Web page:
Jew in a Nazi uniform

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Walking with the Enemy, which opens April 25 at theaters throughout the area, is an emotional, gripping film that portrays the atrocities of the Holocaust while focusing on the story of Pinchas Rosenbaum, a Hungarian credited with saving the lives of thousands of his fellow Jews.

“Inspired by the true story” is how the film is advertised, and writer/director Mark Schmidt acknowledged, “It is a film. It is not a documentary.” He spoke during a panel discussion following a screening at the United States Navy Memorial Burke Theatre in Washington on April 2.


The event was hosted in part by the Embassy of Switzerland, whose country is favorably portrayed in the film.

Rosenbaum, a young man when World War II reaches Hungary, is forced to leave his parents, brother and sister and perform hard labor for the Nazis. During an Allied bombing raid, he and a friend escape and return to their village, only to find devastation and non-Jews living in their homes. They learn later that everyone they knew was taken to Auschwitz and gassed to death.

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Through talking to survivors and family members of Rosebaum, Schmidt pieced together the man’s life – admittedly taking liberties to fill in blanks and maintain the intense tempo of the film. Moviegoers see a young man, seemingly driven by totally altruistic instincts, determined to save as many Jews as he can, even though he gets many killed in the process.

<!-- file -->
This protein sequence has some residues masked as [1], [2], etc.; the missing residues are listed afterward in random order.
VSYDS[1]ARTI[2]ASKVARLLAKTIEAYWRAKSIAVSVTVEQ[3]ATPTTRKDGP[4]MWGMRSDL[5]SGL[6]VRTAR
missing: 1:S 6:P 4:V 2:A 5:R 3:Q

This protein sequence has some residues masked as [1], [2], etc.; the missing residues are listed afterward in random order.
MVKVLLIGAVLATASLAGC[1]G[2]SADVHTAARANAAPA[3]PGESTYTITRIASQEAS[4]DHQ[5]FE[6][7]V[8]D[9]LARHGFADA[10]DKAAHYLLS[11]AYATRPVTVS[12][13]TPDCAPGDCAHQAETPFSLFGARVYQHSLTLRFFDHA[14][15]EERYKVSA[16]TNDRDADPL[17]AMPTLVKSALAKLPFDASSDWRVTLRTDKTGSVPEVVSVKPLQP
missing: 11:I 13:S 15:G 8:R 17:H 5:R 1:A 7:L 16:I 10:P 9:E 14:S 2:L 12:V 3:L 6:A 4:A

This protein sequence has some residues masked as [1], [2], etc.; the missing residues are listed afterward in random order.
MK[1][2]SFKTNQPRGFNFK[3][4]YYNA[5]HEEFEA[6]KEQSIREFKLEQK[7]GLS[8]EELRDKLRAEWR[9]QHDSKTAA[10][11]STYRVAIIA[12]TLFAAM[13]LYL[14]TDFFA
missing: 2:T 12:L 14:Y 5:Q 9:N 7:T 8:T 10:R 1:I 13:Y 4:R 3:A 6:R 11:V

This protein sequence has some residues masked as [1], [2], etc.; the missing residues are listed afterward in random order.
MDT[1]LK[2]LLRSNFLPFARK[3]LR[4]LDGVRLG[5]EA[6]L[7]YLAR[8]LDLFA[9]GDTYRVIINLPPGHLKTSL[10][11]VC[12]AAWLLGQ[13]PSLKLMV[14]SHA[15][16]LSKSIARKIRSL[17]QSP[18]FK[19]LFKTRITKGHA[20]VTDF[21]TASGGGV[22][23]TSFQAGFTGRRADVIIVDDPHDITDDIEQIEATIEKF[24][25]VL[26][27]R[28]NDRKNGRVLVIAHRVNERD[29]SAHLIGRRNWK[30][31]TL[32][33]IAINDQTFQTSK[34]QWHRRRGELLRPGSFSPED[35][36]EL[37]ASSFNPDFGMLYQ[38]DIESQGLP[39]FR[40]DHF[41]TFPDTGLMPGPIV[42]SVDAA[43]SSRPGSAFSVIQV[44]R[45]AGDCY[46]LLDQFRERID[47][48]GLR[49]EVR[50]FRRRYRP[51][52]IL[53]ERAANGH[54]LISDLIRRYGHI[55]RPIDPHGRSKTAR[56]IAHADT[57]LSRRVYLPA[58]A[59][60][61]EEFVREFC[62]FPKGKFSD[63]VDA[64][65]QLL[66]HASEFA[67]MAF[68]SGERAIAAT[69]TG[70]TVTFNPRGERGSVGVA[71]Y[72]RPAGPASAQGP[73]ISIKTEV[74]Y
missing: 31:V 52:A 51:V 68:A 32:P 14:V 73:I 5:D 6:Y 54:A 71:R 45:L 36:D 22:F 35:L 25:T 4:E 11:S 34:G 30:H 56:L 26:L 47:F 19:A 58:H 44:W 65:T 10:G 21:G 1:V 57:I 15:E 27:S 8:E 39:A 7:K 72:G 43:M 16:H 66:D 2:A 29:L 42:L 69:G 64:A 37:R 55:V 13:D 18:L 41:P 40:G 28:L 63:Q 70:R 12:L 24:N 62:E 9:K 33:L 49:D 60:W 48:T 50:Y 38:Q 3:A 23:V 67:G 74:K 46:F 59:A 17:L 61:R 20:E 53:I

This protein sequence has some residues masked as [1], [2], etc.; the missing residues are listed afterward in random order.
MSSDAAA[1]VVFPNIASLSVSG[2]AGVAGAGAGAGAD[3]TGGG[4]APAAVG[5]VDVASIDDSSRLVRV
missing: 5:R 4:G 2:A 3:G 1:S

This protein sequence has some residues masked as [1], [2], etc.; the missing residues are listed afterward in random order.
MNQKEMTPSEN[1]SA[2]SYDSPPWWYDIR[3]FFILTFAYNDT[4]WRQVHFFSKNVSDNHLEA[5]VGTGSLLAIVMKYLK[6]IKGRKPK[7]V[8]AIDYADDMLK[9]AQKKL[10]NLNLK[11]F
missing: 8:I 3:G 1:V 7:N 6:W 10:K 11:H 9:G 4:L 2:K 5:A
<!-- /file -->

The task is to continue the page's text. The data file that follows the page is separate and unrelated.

Schmidt said he strove to create a film that showed the intense emotions of a
people being slaughtered and the realities of war, “but not too much so that people wouldn’t want to watch it.”


Wearing a Nazi uniform he took off a dead German, Rosenbaum (whose name is changed to Elek Cohen in the film) proceeds to take on the role of an SS officer, stopping convoys transporting Jews and halting mass shootings of Jews lined up against walls. He also works with those involved in creating false documents so that many Jews are able to pass themselves off as Swiss citizens.

Jonas Armstrong, the actor who portrayed Rosenbaum, said he didn’t know the history of Hungary during the war.

“It was all new to me,” he said, adding that he spent much of his free time during filming reading up on the facts and visiting some of the places discussed in the movie.

The movie “most definitely” had a huge impact on him, he said. “What drew me toward the film was that these were real events. Just the lengths this guy went to, I think he was only 19 at the time.”

Armstrong, who portrayed Robin Hood in the 2006 version of that story, said that his fellow actors “were all aware of how important a film it was. You have to have a certain respect” for Rosenbaum.

It was difficult keeping up the constant intensity of Rosenbaum, he said. “He was very alert and aware. His senses were sort of on fire all the time.”

“I looked wired in most of the scenes,” he added.

This film is the first from Liberty Studios, which aims to produce “true, inspirational stories,” said Schmidt.

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